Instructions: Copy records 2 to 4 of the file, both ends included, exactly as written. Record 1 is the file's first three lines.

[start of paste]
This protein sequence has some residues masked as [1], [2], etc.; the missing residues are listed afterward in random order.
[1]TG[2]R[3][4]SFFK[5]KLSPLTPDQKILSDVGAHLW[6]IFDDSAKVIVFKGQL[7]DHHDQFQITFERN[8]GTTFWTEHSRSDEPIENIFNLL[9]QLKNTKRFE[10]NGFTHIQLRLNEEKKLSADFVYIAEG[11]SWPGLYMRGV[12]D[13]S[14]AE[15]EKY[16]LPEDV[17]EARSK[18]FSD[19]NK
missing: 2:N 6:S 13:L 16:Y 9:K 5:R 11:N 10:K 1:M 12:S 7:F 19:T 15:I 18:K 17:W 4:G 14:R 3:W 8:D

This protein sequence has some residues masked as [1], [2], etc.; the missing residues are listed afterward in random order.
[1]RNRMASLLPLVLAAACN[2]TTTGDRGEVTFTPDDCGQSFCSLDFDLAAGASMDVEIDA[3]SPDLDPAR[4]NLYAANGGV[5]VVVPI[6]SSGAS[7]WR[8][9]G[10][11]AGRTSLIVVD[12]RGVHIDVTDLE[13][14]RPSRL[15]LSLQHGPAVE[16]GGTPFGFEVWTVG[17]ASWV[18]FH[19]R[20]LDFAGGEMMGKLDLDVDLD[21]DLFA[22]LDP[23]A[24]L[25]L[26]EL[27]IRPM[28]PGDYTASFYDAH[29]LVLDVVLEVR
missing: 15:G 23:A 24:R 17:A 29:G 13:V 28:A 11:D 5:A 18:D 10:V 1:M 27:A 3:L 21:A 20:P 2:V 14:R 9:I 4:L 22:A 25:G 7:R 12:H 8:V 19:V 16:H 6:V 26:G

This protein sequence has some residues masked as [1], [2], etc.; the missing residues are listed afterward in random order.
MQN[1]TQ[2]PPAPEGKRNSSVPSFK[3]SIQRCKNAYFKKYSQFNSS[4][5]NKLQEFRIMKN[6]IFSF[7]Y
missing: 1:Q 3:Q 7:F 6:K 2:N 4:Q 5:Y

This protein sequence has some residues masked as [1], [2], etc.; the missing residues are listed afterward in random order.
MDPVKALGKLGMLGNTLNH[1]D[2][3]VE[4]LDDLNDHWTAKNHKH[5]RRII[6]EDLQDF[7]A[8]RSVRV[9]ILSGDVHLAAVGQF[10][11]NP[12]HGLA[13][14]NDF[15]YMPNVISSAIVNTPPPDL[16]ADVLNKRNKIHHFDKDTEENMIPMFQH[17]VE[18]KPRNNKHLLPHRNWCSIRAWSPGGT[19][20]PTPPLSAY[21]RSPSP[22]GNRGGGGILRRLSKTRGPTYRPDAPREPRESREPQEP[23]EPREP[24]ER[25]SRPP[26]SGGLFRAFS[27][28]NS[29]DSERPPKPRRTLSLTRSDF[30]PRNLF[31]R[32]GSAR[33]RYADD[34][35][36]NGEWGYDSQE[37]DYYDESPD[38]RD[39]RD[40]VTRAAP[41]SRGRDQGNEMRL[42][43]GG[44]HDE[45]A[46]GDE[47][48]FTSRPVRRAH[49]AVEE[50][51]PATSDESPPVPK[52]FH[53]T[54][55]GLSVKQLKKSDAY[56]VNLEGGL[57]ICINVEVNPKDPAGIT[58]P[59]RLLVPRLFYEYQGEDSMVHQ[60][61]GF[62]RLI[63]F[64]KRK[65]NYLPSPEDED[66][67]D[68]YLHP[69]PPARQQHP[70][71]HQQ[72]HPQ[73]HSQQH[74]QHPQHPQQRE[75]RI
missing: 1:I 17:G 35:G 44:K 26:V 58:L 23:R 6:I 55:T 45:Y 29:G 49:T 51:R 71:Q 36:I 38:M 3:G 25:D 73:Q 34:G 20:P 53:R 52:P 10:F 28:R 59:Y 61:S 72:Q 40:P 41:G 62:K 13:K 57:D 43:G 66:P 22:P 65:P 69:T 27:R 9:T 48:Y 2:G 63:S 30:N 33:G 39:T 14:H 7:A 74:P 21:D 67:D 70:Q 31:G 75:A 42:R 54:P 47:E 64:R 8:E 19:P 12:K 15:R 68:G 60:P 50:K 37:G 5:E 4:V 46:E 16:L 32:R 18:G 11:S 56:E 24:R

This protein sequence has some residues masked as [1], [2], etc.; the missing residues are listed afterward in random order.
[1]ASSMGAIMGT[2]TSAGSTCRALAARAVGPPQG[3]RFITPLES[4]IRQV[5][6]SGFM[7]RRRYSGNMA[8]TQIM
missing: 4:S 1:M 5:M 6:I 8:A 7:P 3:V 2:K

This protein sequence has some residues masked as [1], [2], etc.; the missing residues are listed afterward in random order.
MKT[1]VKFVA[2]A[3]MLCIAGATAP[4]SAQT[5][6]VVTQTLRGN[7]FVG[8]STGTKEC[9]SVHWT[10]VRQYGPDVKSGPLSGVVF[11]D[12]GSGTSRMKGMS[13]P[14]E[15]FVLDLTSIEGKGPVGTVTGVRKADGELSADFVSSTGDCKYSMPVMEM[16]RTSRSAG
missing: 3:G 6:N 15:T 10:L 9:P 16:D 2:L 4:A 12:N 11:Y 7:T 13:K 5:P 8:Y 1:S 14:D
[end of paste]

This protein sequence has some residues masked as [1], [2], etc.; the missing residues are listed afterward in random order.
[1]RNRMASLLPLVLAAACN[2]TTTGDRGEVTFTPDDCGQSFCSLDFDLAAGASMDVEIDA[3]SPDLDPAR[4]NLYAANGGV[5]VVVPI[6]SSGAS[7]WR[8][9]G[10][11]AGRTSLIVVD[12]RGVHIDVTDLE[13][14]RPSRL[15]LSLQHGPAVE[16]GGTPFGFEVWTVG[17]ASWV[18]FH[19]R[20]LDFAGGEMMGKLDLDVDLD[21]DLFA[22]LDP[23]A[24]L[25]L[26]EL[27]IRPM[28]PGDYTASFYDAH[29]LVLDVVLEVR
missing: 15:G 23:A 24:R 17:A 29:G 13:V 28:A 11:D 5:A 18:D 10:V 1:M 27:A 3:L 21:A 20:P 2:V 14:R 9:I 4:L 22:A 25:G 7:R 12:H 8:V 19:V 16:H 6:V 26:G

This protein sequence has some residues masked as [1], [2], etc.; the missing residues are listed afterward in random order.
MQN[1]TQ[2]PPAPEGKRNSSVPSFK[3]SIQRCKNAYFKKYSQFNSS[4][5]NKLQEFRIMKN[6]IFSF[7]Y
missing: 1:Q 3:Q 7:F 6:K 2:N 4:Q 5:Y

This protein sequence has some residues masked as [1], [2], etc.; the missing residues are listed afterward in random order.
MDPVKALGKLGMLGNTLNH[1]D[2][3]VE[4]LDDLNDHWTAKNHKH[5]RRII[6]EDLQDF[7]A[8]RSVRV[9]ILSGDVHLAAVGQF[10][11]NP[12]HGLA[13][14]NDF[15]YMPNVISSAIVNTPPPDL[16]ADVLNKRNKIHHFDKDTEENMIPMFQH[17]VE[18]KPRNNKHLLPHRNWCSIRAWSPGGT[19][20]PTPPLSAY[21]RSPSP[22]GNRGGGGILRRLSKTRGPTYRPDAPREPRESREPQEP[23]EPREP[24]ER[25]SRPP[26]SGGLFRAFS[27][28]NS[29]DSERPPKPRRTLSLTRSDF[30]PRNLF[31]R[32]GSAR[33]RYADD[34][35][36]NGEWGYDSQE[37]DYYDESPD[38]RD[39]RD[40]VTRAAP[41]SRGRDQGNEMRL[42][43]GG[44]HDE[45]A[46]GDE[47][48]FTSRPVRRAH[49]AVEE[50][51]PATSDESPPVPK[52]FH[53]T[54][55]GLSVKQLKKSDAY[56]VNLEGGL[57]ICINVEVNPKDPAGIT[58]P[59]RLLVPRLFYEYQGEDSMVHQ[60][61]GF[62]RLI[63]F[64]KRK[65]NYLPSPEDED[66][67]D[68]YLHP[69]PPARQQHP[70][71]HQQ[72]HPQ[73]HSQQH[74]QHPQHPQQRE[75]RI
missing: 1:I 17:G 35:G 44:K 26:V 58:L 23:R 6:I 55:T 45:Y 29:G 49:T 51:R 71:Q 36:I 38:M 3:G 25:D 73:Q 34:G 20:P 53:R 52:P 10:F 28:R 59:Y 61:S 72:Q 40:P 41:G 62:K 13:K 57:D 43:G 66:P 22:P 65:P 69:T 27:R 9:T 48:Y 2:G 63:S 30:N 33:G 39:T 14:H 7:A 74:P 21:D 67:D 70:Q 31:G 75:A 42:R 54:P 47:E 64:R 8:E 19:P 12:K 15:R 68:G 60:P 50:K 37:G 5:E 4:V 46:E 16:L 32:R 18:G 11:S 56:E 24:R